Featured in the Sept 17th 2012 Austin American Statesman

Local pro, 10, will compete with the big girls this weekend By Pam LeBlanc

Turns out you don't need an ocean full of waves spit out by Mother Nature to hang 10 when you've got a lake and a boat.

Surfing in Central Texas even boasts some advantages over more traditional meccas: No sticky salt water, skin-shredding coral reefs or men in gray suits, otherwise known as sharks. Factor in plenty of easy lake access and warm weather, and voila — Austin's becoming a Hill Country Honolulu.

"Our scene crushes everybody else," says Billy Clark, who teaches lessons through his business, Austin Surf Company, and manufactures lightweight wake surf boards.

Wake surfing isn't entirely new. Water skiing came first. But as far back as the 1950s, land-locked surf bums hit the lake, dragging their unwieldy long boards behind boats. In the 1990s, shorter, fatter wakeboards took over, and a whole culture of high-flying tricks evolved.

In Austin, wake surfing debuted in the early 1990s. In 2005, it heated up. Today, wake surfers around the world know Austin as a place where surfers shred and music blares. Along with Switzerland, Spain and France, it's become an epicenter of the sport.

This weekend, the Big Barrel competition will take place at the Steiner Ranch Lake Club. First held in 2008, it was one of the first tournaments in Texas and remains one of the biggest.

Riding the tip of that trend in Austin is Raleigh Hager, daughter of MIX 94.7 radio disc jockey JB Hager and his wife, Erin, who mostly sit back and marvel as the 10-year-old pro wake surfer spins 360s and launches her hot pink custom wake surfboard in the air.

Raleigh started wake surfing about three years ago, after taking traditional surf lessons during a family vacation to California. It took too long to get to the beach, so Dad eventually bought a boat and a wake surfboard.

They haven't looked back since. In the year she's been training with Clark, Raleigh has cannonballed onto the national scene, placing against women two or three times her age.

"There's no other 10-year-old doing what she's doing," Clark says.

She's already sponsored by a surf wax company, a boat manufacturer, a website designer and Texas Ski Ranch in San Marcos.

She surfs Lake Austin four or five days a week.

"It's like you're walking on water," Raleigh says.

Wake surfers use a tow rope to pull themselves up on specially designed boards, then drop the rope when they catch the continuous wave created as the boat plows through the water. They still get to do tricks, but they're done at slower speeds, which makes the sport less physically taxing and wipeouts less painful.

Proper surfing vessels are equipped with sacks that look like miniature waterbeds. Filled with lake water, they serve as ballast, sinking one side of the boat deeper into the water to throw off a beefier wake.

To demonstrate wake surfing, Clark fills the water sacks on his boat and Raleigh jumps into the water. She places her feet on her board like they're resting on a coffee table, knees bent. As the boat surges forward, the board tilts up, and she pops up to standing. A 4-foot, V-shaped roller forms, and she glides to the steepest part of the green tongue of water.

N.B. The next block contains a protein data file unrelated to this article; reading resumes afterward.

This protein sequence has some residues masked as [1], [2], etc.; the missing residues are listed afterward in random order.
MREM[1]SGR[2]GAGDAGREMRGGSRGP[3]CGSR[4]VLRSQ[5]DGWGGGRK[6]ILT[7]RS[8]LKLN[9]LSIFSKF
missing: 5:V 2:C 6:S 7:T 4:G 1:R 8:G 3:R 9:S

Magically, she skims along just a few feet from the back of the boat, a lake version of Gidget. She dangles her back hand in the water for a few beats, then coolly tosses the short tow rope back to the boat.

"720-ville," Clark hollers in the lilt of a California surf dude. "It's happening right now. No timeouts."

Raleigh gathers herself, then spins the board beneath her feet like a twirling pottery wheel. It's nonstop spins and rail grabs — and some frothy wipeouts — for the next hour or so.

During competitions, wake surfers get two minutes to pack in as many tricks as possible.

Early on, older competitors looked somewhat askance when Raleigh showed up. After all, she's the only fifth-grader in the bunch. She's probably also the only one who likes to hunt turtles (the baby ones, because the big ones have long toenails and can scratch), watches "Here Comes Honey Boo Boo" and periodically begs her parents to buy her a tiny pet pig.

Now some of those older surfers opt not to enter a contest if they know she's competing. They know they won't have a shot.

"I'm proud of her," says Erin Hager. "It's awesome. I love that she doesn't fall into that traditional girl mode."

Raleigh has won several local competitions. She took third in the 2012 West Coast Wakesurf Open, nudged out by Swiss pro Korina Smyrek and U.S. champion Ashley Kidd. She'll compete in the upcoming Big Barrel, then head to Arizona for another international competition.

"She's doing all the stuff that the 20-somethings are doing," Clark says. "She's basically the future of the sport."

Raleigh isn't alone. Sail and Ski, an Austin boat shop, sells as many wake surfers now as wakeboards.

"That's definitely a change from even three years ago," says Bonnie Starrak, event and marketing coordintor for Sail and Ski.

It used to be that we'd sell boats to dads to drag their kids around and they'd ski now and then. Now everybody in the family can participate. It's low-impact, and you're not shattering your body every time you fall."

After watching Raleigh, I hop in the lake. In an hour, I can drop the rope and surf the roller behind the boat for a few minutes, proving another advantage of wake surfing over ocean surfing — it's easy to pick up the basics in a single session.

You don't have to frantically paddle to catch a wave, either, and because it doesn't require super smooth water, there's no rising before dawn to catch the flattest water, like I do when I water ski.